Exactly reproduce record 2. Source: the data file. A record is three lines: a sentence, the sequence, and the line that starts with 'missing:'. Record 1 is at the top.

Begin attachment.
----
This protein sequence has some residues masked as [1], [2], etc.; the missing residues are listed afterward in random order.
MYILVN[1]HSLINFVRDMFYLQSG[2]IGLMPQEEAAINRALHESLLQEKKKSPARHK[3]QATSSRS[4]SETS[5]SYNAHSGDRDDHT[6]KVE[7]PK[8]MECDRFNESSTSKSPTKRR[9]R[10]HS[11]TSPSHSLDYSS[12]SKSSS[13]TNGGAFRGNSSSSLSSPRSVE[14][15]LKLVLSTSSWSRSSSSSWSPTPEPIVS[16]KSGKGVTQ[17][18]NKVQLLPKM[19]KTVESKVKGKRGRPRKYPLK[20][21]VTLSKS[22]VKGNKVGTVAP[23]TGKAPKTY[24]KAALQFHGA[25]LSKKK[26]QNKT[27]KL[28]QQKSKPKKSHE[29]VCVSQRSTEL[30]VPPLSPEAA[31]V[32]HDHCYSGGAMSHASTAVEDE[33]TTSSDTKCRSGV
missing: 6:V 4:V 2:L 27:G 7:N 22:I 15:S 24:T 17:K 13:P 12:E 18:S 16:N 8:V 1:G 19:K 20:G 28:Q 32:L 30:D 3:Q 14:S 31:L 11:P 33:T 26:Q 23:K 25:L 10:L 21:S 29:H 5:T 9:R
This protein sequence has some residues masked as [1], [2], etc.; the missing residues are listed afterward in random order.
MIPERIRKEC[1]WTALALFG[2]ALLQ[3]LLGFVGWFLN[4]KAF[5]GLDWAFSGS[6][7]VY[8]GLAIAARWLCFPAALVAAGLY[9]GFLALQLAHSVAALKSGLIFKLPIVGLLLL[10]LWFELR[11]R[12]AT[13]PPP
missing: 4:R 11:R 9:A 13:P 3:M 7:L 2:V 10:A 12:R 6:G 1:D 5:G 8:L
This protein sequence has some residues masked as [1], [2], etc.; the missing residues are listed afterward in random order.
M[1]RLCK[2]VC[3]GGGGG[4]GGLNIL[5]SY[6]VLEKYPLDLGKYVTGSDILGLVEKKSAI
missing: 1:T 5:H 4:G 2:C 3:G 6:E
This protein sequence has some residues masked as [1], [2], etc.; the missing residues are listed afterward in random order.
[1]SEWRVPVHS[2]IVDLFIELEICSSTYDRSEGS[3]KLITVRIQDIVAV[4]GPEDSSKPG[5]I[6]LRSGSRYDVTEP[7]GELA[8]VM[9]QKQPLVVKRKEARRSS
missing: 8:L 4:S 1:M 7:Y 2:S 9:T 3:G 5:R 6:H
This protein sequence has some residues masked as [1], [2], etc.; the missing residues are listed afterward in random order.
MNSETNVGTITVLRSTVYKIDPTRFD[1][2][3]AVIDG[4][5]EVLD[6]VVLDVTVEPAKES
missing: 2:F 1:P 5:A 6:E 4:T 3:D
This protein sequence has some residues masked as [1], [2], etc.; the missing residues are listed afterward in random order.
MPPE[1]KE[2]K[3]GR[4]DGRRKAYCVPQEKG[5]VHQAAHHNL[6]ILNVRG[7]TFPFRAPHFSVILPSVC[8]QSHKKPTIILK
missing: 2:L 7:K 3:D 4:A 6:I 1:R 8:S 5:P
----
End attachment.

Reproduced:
This protein sequence has some residues masked as [1], [2], etc.; the missing residues are listed afterward in random order.
MIPERIRKEC[1]WTALALFG[2]ALLQ[3]LLGFVGWFLN[4]KAF[5]GLDWAFSGS[6][7]VY[8]GLAIAARWLCFPAALVAAGLY[9]GFLALQLAHSVAALKSGLIFKLPIVGLLLL[10]LWFELR[11]R[12]AT[13]PPP
missing: 4:R 11:R 9:A 13:P 3:M 7:L 2:V 10:A 12:R 6:G 1:D 5:G 8:L